The remedy made from the lavender can be taken in the form of an herbal infusion for the treatment of indigestion, to treat such problems doses of one hundred ml or four fl oz can be taken two times every day. The tincture of lavender can be used as a remedy for the treatment of chronic sleeplessness and other related sleep disorders, a dose of three to five ml - about half a tsp to one tsp - can be used at night for such disorders. The infusion or the essential oil of the lavender can be added to bath water and used for washing before bedtime, this helps relieve emotional and physical stress and aids in alleviating tension, this remedy can also be used in a diffuser to induce sleep in sleepless individuals. A topical lavender treatment can be used to treat persistent headaches, two drops of lavender essential oil added in a bowl of cold water can be used as a remedy - a cloth soaked in this solution can be used as a compress and placed across the forehead to bring relief from headaches. Physical and nervous exhaustion can be treated by adding five drops of lavender oil to a footbath, washing the feet with this solution brings soothing relief from tension. The lavender oil and infusion can also be used as a rub or massaging oil for treating arthritic complaints, one drop each of lavender essential oil and the essential oil of the wintergreen added to fifty ml or four tbsp of carrier oil can be used as a topical remedy to treat various problems affecting the human body. The essential oil of the lavender can be used as a direct application in treating insect bites or stings of all kinds.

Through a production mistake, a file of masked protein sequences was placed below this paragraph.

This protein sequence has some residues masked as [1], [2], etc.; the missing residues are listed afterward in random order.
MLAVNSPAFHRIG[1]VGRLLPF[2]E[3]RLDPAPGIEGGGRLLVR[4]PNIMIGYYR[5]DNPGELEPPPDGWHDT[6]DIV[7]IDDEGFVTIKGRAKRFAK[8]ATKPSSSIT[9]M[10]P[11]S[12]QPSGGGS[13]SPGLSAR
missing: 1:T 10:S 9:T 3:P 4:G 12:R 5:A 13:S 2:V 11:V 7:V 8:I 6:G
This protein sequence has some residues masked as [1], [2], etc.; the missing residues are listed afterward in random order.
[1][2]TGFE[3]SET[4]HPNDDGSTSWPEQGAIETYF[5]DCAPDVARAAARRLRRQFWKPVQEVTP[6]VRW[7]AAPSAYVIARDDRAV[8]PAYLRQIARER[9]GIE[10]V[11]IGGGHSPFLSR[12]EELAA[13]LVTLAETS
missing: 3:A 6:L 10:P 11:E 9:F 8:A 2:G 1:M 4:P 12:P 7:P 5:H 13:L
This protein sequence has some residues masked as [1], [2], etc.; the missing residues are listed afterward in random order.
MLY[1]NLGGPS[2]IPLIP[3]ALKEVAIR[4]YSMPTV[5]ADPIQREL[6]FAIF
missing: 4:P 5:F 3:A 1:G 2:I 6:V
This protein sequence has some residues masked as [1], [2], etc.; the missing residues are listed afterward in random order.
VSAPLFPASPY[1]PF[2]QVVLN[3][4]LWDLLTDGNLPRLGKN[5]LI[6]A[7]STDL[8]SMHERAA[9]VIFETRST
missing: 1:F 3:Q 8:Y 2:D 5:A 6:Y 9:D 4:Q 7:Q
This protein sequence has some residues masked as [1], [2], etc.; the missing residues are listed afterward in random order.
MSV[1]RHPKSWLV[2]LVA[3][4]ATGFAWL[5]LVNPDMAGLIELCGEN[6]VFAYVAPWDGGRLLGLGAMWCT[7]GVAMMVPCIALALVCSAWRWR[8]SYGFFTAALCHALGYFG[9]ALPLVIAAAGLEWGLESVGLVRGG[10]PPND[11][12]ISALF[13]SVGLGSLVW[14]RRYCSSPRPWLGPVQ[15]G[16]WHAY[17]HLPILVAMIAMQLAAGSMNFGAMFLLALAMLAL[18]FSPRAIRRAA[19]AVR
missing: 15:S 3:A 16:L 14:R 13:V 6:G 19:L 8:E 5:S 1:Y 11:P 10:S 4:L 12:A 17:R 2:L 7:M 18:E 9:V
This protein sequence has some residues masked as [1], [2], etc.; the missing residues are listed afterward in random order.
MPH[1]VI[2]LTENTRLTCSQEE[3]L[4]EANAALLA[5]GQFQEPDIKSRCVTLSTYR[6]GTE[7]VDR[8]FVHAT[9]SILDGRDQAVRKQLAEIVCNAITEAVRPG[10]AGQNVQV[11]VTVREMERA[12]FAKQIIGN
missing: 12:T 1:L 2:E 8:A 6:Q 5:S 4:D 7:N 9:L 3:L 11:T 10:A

Topical use of the essential oil of the lavender can induce problems such as dermatitis in some individuals. The essential oil of the lavender is widely available for use in aromatherapy, and an herbal tea is often made from a few drops of this oil as well. Using large doses of the lavender oil is not advised for any reason, the lavender is a narcotic poison which can easily induce muscular convulsions and death in some cases. The oil must be used in small quantities to avoid these side effects.